In February, Denver school and police officials signed an agreement that obliges school police to “de-escalate” conflicts, attend training sessions on child psychology and embrace “restorative justice,” which requires students to sit down and resolve problems outside the criminal court system. Dianis, whose group collaborated on the Denver agreement, hopes Denver’s decision influences other jurisdictions as they weigh putting more police in schools.
In Los Angeles—home to the country’s largest school police force—school leaders, judges, police and civil rights activists have been holding a series of meetings to work toward a protocol for student citations and arrests.
The Center for Public Integrity analyzed Los Angeles Unified School District Police records and found that from 2009 through 2011, officers issued about 10,000 tickets a year to students, mostly in low-income neighborhoods. More than 40 percent of citations, the Center also found, went to students 14 or younger in schools that parents said were more heavily policed. Juvenile court judges complained about a parade of children in court for infractions better dealt with at school.
Reconciling such findings with current security concerns is difficult, concedes Dennis Parker, director of the American Civil Liberties Union’s Racial Justice Program. Parker said it sounds “callous” to protest placing more police in schools after Newtown, a town that immediately after the December massacre assigned officers to guard schools. But one of the ACLU’s high-profile lawsuits involving schools right now accuses New York City police—whose ranks have grown in schools by 73 percent since 1998—of violating students’ rights by using excessive force, handcuffing and arrests in response to infractions such as drawing on a desk.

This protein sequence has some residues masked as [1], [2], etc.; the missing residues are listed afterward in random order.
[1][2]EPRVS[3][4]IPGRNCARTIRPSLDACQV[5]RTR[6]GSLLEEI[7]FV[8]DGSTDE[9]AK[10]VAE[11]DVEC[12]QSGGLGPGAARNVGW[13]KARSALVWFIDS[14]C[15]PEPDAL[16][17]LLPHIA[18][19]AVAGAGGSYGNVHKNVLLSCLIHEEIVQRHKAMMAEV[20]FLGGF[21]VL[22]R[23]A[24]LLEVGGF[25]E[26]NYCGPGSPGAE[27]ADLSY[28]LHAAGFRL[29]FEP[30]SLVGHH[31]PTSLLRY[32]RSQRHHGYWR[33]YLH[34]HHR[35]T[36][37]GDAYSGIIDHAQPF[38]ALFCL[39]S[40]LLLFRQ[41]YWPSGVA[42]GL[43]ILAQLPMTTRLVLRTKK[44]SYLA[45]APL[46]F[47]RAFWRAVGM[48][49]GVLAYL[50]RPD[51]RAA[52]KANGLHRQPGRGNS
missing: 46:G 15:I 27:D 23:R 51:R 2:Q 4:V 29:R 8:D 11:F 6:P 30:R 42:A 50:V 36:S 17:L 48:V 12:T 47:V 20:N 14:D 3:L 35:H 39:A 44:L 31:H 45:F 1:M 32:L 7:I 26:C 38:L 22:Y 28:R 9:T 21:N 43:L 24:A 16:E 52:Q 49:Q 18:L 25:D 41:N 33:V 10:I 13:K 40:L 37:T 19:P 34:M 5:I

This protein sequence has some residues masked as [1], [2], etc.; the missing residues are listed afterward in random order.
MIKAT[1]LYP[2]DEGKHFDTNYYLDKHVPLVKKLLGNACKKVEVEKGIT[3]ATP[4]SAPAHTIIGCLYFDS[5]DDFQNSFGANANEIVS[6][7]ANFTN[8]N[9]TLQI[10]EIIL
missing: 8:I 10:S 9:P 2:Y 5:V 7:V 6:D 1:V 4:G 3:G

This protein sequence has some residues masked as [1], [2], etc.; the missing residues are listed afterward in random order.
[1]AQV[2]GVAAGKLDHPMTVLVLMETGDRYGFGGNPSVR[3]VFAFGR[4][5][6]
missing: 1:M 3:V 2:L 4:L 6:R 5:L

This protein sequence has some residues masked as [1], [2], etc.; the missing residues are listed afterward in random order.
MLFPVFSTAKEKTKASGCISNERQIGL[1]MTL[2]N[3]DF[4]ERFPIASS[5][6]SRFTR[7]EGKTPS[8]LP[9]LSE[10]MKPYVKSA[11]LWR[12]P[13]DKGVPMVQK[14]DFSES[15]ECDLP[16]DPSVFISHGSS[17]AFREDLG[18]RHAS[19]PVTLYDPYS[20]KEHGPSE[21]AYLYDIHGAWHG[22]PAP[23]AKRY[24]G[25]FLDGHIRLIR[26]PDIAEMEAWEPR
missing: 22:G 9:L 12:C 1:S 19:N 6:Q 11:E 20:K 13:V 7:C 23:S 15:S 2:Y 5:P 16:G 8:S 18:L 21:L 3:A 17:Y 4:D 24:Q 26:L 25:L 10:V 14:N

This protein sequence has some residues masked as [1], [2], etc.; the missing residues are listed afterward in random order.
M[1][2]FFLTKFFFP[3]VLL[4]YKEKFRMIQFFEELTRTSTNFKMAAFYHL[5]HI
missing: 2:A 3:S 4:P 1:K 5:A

“It’s very likely that officers dealing with children in Newtown will deal with them differently than children in Harlem,” Parker said. “It is likely to be more of an ‘Officer Joe, your friend,’ who is there than someone who tells you to stand up against a wall and spread your legs.”
New York City police administrators insist that officers have lowered crime in schools and say that the ACLU “talks about arrests in schools but, conveniently, not crimes.”
On December 13, the day before the Newtown killings, Parker’s Racial Justice Program filed a class-action lawsuit on behalf of ethnic-minority students allegedly rounded up by police in December 2010 at West High School in Salt Lake City. The school district and the Salt Lake City police said they could not comment, because of a policy not to discuss pending litigation.
The ACLU suit says that plaintiff Kevin Winston’s son, Kaleb, was 14 when two plainclothes officers ushered the student, who is half-black, into a room and falsely accused him of gang membership and graffiti, or “tagging.” An officer allegedly grabbed Kaleb’s arm, told him, “Quit acting tough,” and searched his backpack. The suit says that officers forced Kaleb, who has no juvenile record, to pose for a photo—to put in a gang database—holding a sign with his name and the word “tagger” on it.
After he was released, the suit says, Kaleb was shaken, called his parents and asked to go home. The suit says that when Lisa Winston, his mother, protested what had happened officers told her the sweep was done because of “a problem with the Mexicans.”
On March 1, the Salt Lake defendants filed a court document admitting that police had entered the school and questioned students. But in the documents, they deny that they “acted unconstitutionally” and deny that they referred to a problem with Mexicans.
In February, a similar suit filed by the ACLU of Southern California in 2011 was partially settled on behalf of 56 students at Hoover High School in Glendale, California, near Los Angeles. The suit says that school administrators and Glendale police interrogated Latino and other minority students, and made them pose for mock mug shots.
Glendale police Sgt. Thomas Lorenz told the Associated Press that the actions were an attempt to educate students on the peril of gangs. He denied that officers’ methods amounted to racial profiling. “I’ve never been in trouble, and it was confusing, terrifying and humiliating,” said Ashley Flores, who was 16 when the incident happened. The settlement requires Glendale police and school officials to notify parents if students are to be questioned on campus. To ensure that officers uphold students’ rights, they will be trained to avoid racial profiling.